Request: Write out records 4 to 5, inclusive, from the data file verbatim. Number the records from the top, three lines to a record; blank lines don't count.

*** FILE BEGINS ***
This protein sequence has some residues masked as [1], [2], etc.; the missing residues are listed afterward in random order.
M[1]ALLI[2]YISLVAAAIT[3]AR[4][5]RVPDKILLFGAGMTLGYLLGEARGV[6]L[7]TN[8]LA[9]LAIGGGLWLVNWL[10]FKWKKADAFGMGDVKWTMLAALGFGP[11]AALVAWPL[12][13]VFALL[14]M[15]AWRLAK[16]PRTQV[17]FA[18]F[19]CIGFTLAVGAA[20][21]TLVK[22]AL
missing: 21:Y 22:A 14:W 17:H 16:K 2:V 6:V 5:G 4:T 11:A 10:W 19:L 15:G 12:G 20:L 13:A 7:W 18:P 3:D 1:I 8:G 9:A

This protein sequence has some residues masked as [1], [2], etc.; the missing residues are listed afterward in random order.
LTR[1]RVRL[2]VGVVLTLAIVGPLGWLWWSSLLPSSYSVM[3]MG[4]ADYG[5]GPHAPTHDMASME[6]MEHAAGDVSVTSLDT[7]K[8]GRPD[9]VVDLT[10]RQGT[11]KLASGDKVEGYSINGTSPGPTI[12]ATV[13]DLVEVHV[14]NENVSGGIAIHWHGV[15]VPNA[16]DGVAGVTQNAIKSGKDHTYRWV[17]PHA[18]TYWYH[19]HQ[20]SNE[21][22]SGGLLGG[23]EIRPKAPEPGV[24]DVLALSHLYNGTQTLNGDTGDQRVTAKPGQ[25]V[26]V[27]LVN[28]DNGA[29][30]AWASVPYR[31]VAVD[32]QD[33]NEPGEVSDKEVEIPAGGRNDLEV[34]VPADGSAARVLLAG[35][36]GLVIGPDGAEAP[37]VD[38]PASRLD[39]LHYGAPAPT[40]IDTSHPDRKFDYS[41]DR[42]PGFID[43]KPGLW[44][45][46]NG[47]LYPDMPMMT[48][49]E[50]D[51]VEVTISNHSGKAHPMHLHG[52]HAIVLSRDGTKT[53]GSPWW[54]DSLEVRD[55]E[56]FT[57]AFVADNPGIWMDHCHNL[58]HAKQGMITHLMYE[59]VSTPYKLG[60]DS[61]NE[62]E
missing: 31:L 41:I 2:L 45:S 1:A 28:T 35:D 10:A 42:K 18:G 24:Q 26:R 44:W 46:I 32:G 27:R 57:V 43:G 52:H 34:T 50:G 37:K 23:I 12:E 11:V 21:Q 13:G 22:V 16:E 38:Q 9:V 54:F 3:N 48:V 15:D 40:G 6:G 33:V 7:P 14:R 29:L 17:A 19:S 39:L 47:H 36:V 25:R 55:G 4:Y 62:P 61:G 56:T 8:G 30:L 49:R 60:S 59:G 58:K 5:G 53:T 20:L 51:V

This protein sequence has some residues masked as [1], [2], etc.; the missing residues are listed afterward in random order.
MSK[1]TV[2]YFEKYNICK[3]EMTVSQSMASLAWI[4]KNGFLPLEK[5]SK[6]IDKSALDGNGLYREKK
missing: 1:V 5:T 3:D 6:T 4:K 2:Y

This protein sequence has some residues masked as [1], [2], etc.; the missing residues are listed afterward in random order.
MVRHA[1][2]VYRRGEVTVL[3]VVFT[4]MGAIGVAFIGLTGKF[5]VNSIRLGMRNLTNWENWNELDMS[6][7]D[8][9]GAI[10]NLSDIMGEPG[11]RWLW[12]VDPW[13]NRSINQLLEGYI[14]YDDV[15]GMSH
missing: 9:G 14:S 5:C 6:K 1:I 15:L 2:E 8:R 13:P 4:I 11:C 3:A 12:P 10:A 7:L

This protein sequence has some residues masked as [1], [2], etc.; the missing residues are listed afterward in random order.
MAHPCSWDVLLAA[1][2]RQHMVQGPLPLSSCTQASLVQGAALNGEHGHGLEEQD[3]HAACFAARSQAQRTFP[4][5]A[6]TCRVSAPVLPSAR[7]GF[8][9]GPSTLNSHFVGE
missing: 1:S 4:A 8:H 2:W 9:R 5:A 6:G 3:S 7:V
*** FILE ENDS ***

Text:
This protein sequence has some residues masked as [1], [2], etc.; the missing residues are listed afterward in random order.
MVRHA[1][2]VYRRGEVTVL[3]VVFT[4]MGAIGVAFIGLTGKF[5]VNSIRLGMRNLTNWENWNELDMS[6][7]D[8][9]GAI[10]NLSDIMGEPG[11]RWLW[12]VDPW[13]NRSINQLLEGYI[14]YDDV[15]GMSH
missing: 9:G 14:S 5:C 6:K 1:I 15:L 2:E 8:R 13:P 4:I 11:C 3:A 12:P 10:A 7:L

This protein sequence has some residues masked as [1], [2], etc.; the missing residues are listed afterward in random order.
MAHPCSWDVLLAA[1][2]RQHMVQGPLPLSSCTQASLVQGAALNGEHGHGLEEQD[3]HAACFAARSQAQRTFP[4][5]A[6]TCRVSAPVLPSAR[7]GF[8][9]GPSTLNSHFVGE
missing: 1:S 4:A 8:H 2:W 9:R 5:A 6:G 3:S 7:V